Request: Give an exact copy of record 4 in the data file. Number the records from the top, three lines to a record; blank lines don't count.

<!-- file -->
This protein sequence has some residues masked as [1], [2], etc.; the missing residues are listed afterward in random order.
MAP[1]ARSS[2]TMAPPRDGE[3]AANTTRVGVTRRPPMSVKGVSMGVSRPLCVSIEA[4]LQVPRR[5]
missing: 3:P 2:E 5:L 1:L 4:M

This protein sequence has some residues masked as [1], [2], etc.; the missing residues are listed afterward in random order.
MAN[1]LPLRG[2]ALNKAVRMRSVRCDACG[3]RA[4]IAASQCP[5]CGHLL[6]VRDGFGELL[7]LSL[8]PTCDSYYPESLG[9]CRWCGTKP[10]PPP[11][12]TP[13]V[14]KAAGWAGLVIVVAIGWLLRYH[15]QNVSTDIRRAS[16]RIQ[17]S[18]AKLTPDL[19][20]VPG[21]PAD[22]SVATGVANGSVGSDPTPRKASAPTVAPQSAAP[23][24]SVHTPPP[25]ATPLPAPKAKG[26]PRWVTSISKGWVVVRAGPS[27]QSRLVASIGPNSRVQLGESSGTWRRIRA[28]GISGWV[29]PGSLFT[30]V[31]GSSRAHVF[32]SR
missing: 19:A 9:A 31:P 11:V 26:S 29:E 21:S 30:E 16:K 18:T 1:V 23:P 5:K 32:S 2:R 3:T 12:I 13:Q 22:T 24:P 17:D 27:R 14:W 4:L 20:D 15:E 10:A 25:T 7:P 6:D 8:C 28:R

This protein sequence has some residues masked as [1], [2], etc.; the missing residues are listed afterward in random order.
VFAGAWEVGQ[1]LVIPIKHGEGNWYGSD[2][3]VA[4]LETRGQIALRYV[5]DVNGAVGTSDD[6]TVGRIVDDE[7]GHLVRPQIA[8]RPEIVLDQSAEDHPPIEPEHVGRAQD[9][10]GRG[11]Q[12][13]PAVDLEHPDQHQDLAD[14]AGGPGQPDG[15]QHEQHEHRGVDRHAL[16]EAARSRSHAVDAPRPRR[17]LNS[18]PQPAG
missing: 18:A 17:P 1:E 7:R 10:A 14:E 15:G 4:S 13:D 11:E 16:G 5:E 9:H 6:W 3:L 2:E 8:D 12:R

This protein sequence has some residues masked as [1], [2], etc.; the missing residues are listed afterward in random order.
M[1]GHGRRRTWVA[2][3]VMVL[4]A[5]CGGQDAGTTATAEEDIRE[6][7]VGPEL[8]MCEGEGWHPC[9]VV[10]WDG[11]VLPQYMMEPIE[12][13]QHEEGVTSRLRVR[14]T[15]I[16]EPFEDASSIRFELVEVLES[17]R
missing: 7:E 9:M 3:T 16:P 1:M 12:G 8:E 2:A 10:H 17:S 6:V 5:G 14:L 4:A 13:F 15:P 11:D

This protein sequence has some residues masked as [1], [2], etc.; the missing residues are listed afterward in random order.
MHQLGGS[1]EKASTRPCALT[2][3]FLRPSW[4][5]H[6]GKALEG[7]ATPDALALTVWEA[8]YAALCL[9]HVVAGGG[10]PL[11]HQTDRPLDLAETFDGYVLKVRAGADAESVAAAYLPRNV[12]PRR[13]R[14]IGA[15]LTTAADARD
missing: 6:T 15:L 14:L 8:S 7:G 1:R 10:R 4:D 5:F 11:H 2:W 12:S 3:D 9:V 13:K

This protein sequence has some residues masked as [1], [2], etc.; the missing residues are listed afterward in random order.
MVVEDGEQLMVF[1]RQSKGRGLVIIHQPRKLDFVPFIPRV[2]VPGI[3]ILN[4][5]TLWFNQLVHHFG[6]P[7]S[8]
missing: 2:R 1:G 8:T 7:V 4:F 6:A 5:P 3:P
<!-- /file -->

This protein sequence has some residues masked as [1], [2], etc.; the missing residues are listed afterward in random order.
M[1]GHGRRRTWVA[2][3]VMVL[4]A[5]CGGQDAGTTATAEEDIRE[6][7]VGPEL[8]MCEGEGWHPC[9]VV[10]WDG[11]VLPQYMMEPIE[12][13]QHEEGVTSRLRVR[14]T[15]I[16]EPFEDASSIRFELVEVLES[17]R
missing: 7:E 9:M 3:T 16:P 1:M 12:G 8:E 2:A 10:H 17:S 6:V 5:G 14:L 4:A 13:F 15:P 11:D